2008 Economic Outlook0

Posted by Thomas Miller, CCIM

This time of the year, many economists predict what lies ahead for 2008. I don’t pretend to have access to special information nor am I a trained economist.

I do however see a good number of businessmen who own / operate various types of businesses covering many aspects of services and goods that are used by both commercial consumers and retail users. Here are my reactions to what I see and hear going into 2008.

There are stastics that indicate the overall U.S. economy is doing quite well, with very strong Gross Domestic Product numbers. GDP is the market value of all final goods and services produced within a country during a given time period. So this points to economic strength. When we shop, travel, book a hotel room or a dinner reservation, it seems the crowds are there as well. THis also seems to reinforce the notion that teh overall U.S. economy is doing well. We all read about and can see first hand, however the slowdown in the home building industry. The residential subprime mortgage crisis is very real as well.

The experts tell us there are concentrations of housing overbuilt locations and those will take 12-24 months to clear themselves up. That could be through 2009. If we believe their ‘good news’ they tell us the rest of the areas that are not concentrations of overbuilts (Northern Nevada Reno is not classified as one), will be back to a balanced market in 2008. Local realtors seem to be looking¬† for a bottoming out of residential pricing sometime in Q2 2008.¬†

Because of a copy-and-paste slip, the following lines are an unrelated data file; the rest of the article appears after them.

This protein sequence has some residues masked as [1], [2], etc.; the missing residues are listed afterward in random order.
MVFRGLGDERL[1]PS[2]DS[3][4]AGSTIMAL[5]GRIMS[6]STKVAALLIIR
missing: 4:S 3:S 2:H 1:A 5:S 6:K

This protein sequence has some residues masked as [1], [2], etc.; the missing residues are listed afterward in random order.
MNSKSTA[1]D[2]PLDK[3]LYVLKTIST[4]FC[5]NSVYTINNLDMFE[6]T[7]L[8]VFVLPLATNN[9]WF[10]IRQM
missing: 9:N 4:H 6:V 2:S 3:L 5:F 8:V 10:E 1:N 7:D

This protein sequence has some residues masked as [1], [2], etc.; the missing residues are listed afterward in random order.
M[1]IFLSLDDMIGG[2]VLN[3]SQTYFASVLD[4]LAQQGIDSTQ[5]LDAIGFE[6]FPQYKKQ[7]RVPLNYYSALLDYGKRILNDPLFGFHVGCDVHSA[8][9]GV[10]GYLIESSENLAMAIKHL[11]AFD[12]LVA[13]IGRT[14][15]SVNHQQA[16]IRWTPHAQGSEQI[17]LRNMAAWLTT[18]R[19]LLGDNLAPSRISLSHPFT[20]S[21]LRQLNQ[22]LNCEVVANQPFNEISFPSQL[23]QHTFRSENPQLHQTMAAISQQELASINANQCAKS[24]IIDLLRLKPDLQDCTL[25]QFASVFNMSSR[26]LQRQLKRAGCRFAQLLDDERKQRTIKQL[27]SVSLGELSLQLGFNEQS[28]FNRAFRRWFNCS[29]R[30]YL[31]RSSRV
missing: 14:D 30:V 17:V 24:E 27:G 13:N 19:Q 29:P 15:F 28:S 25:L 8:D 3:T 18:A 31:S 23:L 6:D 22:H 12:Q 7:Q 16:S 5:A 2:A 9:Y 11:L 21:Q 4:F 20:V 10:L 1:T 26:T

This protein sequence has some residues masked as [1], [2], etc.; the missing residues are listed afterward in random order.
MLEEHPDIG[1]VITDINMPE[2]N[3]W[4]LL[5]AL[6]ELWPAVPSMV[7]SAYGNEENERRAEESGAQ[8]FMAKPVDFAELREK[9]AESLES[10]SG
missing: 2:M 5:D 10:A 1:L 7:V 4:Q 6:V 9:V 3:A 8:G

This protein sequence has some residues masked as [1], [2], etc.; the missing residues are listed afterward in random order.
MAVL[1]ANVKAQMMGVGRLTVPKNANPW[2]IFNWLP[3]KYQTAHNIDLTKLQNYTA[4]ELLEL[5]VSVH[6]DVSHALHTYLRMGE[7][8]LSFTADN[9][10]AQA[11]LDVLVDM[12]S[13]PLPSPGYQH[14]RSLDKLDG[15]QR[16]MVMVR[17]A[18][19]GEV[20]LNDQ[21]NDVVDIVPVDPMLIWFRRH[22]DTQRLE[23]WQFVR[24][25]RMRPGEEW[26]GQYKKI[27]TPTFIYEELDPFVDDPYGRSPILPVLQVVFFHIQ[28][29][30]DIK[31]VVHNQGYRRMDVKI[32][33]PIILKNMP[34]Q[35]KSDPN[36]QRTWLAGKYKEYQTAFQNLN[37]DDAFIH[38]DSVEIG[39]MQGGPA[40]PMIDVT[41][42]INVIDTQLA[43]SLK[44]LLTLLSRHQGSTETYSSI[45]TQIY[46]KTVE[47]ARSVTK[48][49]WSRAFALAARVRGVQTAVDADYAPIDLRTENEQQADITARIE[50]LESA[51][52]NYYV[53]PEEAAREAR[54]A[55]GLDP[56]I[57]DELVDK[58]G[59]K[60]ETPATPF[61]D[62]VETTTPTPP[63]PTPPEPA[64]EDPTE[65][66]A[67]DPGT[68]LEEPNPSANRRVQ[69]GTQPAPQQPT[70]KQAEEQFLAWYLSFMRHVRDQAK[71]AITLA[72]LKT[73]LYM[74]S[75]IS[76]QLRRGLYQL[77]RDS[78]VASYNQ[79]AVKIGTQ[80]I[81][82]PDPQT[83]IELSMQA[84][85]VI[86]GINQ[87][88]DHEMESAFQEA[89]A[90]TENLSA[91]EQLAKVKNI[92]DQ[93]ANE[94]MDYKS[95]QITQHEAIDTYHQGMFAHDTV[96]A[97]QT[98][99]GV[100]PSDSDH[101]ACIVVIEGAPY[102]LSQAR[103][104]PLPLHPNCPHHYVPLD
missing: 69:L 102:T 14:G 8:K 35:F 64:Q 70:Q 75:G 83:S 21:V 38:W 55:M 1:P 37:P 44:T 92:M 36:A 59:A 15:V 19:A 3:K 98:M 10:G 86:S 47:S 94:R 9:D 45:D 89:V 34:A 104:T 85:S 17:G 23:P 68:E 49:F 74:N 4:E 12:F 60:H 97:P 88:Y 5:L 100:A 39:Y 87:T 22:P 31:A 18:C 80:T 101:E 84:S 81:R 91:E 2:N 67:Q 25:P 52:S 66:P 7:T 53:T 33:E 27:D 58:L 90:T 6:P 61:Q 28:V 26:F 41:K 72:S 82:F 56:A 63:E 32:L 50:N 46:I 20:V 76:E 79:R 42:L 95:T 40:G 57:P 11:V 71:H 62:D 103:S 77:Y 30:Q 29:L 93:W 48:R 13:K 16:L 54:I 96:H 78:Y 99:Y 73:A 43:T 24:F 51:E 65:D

In the industrial market locally, we are seeing a definate slowdown in absorption. Firms we have been working with have put projects on hold. New business moving in has slowed. Local expansions are also holding with plans at this time. Although I am not hearing negativity from business owners and upper level managers, we are seeing a slowing of decisions to push forward with plans that were set in motion earlier in the year.

When a large firm within an industry slows it’s expansion plans others hear about it and likewise reconsider their course of action. Many times this is a self-fulfilling situation when we read about a cooling demand and the supply side reacts.

I am not expecting a banner Q1 2008 for sales and leasing in Northern Nevada. I do feel that we could be looking at a domino effect building up. My sense tells me that when one or two of the larger stalled deals pushes ahead, we will see others jumping in as well. I can’t predict exactly when this will happen, but I would not be surprised this is occurring when the temps. are warming up this spring. When this happens, we can expect landlords to be raising lease rates and sellers to be raising sale prices with Cap. Rates that will be adjusting to accommodate.

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About the Author

Thomas Miller, CCIM

Thomas Miller, CCIM is the president and broker of Miller Industrial Properties in Reno, Nevada. He has worked in industrial real estate since 1991, with 15 years of previous experience designing and building industrial warehousing and manufacturing facilities in the northern Nevada market. Contact Tom at tom@mipnv.com or 775-742-9891.

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